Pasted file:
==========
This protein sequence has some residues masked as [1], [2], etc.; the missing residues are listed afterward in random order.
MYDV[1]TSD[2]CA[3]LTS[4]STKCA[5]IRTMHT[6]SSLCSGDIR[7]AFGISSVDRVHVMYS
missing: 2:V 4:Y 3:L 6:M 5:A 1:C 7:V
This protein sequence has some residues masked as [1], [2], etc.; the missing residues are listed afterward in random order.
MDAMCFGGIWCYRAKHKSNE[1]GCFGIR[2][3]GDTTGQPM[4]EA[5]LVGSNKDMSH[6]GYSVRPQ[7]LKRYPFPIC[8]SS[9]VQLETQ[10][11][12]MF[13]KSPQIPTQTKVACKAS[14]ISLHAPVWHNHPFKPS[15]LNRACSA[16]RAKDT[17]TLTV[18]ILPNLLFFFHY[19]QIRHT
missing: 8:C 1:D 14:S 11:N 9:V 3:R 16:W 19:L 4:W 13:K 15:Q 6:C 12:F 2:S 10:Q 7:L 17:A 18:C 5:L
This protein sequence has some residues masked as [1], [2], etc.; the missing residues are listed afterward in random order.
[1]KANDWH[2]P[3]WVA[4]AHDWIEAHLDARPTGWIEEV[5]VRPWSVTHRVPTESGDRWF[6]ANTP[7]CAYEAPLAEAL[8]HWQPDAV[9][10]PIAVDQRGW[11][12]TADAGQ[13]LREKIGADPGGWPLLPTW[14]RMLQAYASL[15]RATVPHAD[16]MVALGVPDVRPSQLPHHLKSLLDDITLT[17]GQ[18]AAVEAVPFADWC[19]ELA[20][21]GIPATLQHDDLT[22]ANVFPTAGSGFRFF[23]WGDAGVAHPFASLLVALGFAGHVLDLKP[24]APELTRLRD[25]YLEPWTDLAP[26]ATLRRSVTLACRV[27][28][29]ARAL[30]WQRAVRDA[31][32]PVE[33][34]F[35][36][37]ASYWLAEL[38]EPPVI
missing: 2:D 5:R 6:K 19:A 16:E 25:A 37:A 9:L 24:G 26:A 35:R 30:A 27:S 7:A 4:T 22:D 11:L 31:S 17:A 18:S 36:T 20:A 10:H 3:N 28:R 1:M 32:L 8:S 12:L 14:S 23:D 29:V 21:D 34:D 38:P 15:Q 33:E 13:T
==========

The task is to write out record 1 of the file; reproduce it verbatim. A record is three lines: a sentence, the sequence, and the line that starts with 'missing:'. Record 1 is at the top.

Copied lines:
This protein sequence has some residues masked as [1], [2], etc.; the missing residues are listed afterward in random order.
MYDV[1]TSD[2]CA[3]LTS[4]STKCA[5]IRTMHT[6]SSLCSGDIR[7]AFGISSVDRVHVMYS
missing: 2:V 4:Y 3:L 6:M 5:A 1:C 7:V